Career Wellness Month – an interview with Muzi Dladla (Sasria) on his experience with mentorship

For the year of yes, this month, we looked at career wellness, sponsored by Norton Rose Fulbright, and how to achieve emotional intelligence as a springboard to success! Part of this Challenge was a FREE EQ test by EVOLVE EQ.

In addition, the GWII hosted two online webinars, in collaboration with EVOLVE EQ, which focused on professional growth and unlocking members full potential.

To close off the month’s challenge, we chatted to Muzi Dladla - Executive Manager: Stakeholder Management (Sasria SOC Ltd) to discuss his mentorship experience.

About Muzi

Muzi Dladla joined Sasria SOC Ltd in June 2021 as the Executive Manager of Stakeholder Management. Muzi is both Non-life and Life insurance specialist.

He is a researcher, climate and risk enthusiast with a focus on progressive, inclusive, and collaborative solutions)

A Q&A session

Q.   What would you say is a secret to success that's unrelated to hard work?

R.   The first thing that comes to mind is curiosity. A curious mind is one that is able to look further than just the available information in an area of focus. If you want to achieve success, curiosity is important because it allows you to look outside of what's in the peripheral, and you are able to spot things that, ordinarily, individuals wouldn't be able to spot. Everybody who operates on an average level will get average results.

You also need to be prepared. Once you're curious about something and you have searched and looked for information that is outside of what is ordinarily available, then you are able to prep. Someone who is able to prepare up-front for the journey that they're going to take is someone who is more likely to be met with opportunities that they would have prepared for.

I think the third one, and probably the last thing, is being able to connect with the correct individuals within the particular space that you want to operate in. No matter how good you are, if you don't know how to knock on doors where your name has been heard, you are less likely to succeed.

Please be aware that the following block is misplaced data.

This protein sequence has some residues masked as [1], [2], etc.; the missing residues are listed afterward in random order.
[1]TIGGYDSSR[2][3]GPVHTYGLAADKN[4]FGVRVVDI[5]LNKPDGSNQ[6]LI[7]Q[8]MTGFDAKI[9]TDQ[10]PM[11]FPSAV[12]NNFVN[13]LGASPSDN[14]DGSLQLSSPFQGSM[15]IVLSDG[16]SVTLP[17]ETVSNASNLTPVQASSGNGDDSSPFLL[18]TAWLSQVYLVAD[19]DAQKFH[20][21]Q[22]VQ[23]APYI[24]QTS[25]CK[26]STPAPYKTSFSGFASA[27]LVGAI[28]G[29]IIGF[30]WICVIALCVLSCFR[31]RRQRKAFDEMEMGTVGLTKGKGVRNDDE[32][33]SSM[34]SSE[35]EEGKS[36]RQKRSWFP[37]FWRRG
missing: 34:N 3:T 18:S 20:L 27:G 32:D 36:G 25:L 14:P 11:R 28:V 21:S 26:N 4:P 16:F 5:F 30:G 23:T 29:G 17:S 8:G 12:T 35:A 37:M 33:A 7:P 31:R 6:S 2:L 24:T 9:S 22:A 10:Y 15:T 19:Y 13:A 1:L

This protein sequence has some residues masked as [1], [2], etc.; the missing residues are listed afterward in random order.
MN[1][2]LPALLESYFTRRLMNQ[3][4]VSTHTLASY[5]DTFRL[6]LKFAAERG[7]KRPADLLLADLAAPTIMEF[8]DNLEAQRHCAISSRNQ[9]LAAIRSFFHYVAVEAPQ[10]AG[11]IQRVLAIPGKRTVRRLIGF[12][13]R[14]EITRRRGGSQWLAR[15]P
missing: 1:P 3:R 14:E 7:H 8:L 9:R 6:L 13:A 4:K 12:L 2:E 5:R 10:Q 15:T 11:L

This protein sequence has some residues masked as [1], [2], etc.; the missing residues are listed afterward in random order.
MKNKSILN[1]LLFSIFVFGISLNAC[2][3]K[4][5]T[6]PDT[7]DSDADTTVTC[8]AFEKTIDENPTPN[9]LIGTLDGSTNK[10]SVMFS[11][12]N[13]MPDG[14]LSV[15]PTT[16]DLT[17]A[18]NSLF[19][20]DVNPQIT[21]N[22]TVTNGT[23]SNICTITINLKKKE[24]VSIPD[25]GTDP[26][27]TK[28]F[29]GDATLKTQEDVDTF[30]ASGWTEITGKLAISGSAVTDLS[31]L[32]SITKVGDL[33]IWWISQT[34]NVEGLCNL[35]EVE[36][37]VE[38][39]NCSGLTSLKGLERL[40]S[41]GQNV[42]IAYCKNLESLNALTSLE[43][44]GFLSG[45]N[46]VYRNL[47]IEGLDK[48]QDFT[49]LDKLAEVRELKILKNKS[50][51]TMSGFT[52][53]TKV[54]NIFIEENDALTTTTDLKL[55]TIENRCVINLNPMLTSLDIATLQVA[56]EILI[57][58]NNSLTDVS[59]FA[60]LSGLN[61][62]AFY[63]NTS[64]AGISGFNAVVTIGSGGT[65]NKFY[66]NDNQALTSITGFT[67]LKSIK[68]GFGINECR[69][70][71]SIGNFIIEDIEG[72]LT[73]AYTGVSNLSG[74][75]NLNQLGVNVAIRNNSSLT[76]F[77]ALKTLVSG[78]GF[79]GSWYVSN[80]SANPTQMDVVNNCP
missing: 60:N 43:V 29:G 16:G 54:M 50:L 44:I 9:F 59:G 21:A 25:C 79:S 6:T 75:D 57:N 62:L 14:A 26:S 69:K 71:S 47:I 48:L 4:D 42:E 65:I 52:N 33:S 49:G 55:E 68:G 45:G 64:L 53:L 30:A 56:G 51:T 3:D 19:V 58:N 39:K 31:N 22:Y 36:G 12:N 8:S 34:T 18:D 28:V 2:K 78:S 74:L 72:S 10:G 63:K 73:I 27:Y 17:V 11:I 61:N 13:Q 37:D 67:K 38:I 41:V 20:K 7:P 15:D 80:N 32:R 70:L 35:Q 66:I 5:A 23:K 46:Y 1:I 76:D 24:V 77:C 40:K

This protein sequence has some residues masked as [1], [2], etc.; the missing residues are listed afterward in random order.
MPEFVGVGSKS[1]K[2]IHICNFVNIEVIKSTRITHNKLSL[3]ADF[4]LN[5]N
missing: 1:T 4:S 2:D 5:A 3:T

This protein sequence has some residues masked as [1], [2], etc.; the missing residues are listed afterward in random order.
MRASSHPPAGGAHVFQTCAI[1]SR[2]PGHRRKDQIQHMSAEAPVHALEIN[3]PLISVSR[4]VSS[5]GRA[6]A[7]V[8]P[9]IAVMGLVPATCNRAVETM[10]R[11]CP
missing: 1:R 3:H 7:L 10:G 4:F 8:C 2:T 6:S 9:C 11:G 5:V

Without the ability to network, you have decreased chances of becoming successful purely based on your own performance. No matter how good you are, the ability to influence others and get others to see value in what you bring is what will get you a seat at the table.

Q.   Do you think that it is important to pave the way for those who will come after you?  

R.   Yes. I’ll use athletes as an example. The fastest man on earth has a coach who is not as fast as him/her, but the coach’s name is well-known. The coach has travelled and has reached the best level that they can. Now, s/he coaches someone else and gives feedback on their performance and things that they can do to improve.

A coach is someone who is already sitting at the table and they can help you get a seat. It is absolutely important for any individual who is climbing up the ladder to have a coach.

Q.   How did you choose a mentor?

R.   I identified people that I wanted to learn specific skills from. They each had different strengths and the skills that I learned from them were limited to exactly what I asked for and based on their own experience. Before a person can be coached, a mentor is imperative because they can give you step-by-step guidance on how to move forward.

Q.   Do you think it is important to have both a mentor and a coach?

R.   Once you know what you’re doing and you are moving up the ladder, you will then need a coach to push you towards what you can become. At that point, the focus is no longer on how to do your job, it is how to turn yourself into a leader. This is important because if people are not pushed or coached, they will only grow to their highest level of competence and their contribution will be limited.